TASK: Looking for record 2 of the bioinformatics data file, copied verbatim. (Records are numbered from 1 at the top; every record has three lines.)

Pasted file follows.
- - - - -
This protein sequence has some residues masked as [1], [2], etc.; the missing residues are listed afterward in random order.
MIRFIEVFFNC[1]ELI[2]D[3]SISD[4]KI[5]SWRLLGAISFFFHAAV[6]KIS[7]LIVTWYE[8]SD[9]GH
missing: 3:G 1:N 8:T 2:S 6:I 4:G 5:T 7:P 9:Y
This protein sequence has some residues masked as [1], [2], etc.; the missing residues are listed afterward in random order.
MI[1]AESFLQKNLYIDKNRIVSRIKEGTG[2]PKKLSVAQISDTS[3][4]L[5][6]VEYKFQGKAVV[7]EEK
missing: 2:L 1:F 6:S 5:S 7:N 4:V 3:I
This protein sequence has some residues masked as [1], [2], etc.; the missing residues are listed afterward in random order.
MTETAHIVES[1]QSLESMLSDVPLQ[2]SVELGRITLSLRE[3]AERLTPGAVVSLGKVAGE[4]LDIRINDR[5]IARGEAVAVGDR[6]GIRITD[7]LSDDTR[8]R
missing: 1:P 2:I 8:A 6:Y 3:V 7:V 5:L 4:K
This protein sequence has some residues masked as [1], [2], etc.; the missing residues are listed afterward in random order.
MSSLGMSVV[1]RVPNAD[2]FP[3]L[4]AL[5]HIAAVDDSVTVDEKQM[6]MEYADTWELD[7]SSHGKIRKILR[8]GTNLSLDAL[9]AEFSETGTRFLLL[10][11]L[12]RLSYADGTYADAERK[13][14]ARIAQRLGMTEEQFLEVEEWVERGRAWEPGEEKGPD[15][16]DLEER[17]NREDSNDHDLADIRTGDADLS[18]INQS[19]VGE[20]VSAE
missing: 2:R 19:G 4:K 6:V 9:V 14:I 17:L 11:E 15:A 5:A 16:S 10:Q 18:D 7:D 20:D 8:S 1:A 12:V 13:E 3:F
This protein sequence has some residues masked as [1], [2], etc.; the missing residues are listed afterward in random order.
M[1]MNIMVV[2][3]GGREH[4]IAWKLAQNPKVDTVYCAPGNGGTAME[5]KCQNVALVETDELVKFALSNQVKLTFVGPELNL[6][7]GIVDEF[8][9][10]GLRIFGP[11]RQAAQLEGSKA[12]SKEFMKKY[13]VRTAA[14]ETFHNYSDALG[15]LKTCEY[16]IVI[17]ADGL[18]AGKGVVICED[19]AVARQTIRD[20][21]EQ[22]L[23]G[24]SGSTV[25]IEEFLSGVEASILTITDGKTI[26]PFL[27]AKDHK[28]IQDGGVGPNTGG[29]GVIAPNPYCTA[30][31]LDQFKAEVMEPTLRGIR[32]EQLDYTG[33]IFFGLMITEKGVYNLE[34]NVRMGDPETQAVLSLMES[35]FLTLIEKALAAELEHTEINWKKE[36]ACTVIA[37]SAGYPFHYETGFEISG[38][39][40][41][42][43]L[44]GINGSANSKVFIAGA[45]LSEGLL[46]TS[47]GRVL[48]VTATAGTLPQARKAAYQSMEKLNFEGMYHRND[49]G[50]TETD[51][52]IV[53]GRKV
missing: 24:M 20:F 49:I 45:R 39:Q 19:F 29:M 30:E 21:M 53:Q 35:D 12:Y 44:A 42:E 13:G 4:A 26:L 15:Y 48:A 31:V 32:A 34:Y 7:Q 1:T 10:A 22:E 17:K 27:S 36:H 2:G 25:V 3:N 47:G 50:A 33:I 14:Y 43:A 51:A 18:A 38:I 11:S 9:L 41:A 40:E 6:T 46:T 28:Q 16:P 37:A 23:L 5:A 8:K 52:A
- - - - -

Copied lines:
This protein sequence has some residues masked as [1], [2], etc.; the missing residues are listed afterward in random order.
MI[1]AESFLQKNLYIDKNRIVSRIKEGTG[2]PKKLSVAQISDTS[3][4]L[5][6]VEYKFQGKAVV[7]EEK
missing: 2:L 1:F 6:S 5:S 7:N 4:V 3:I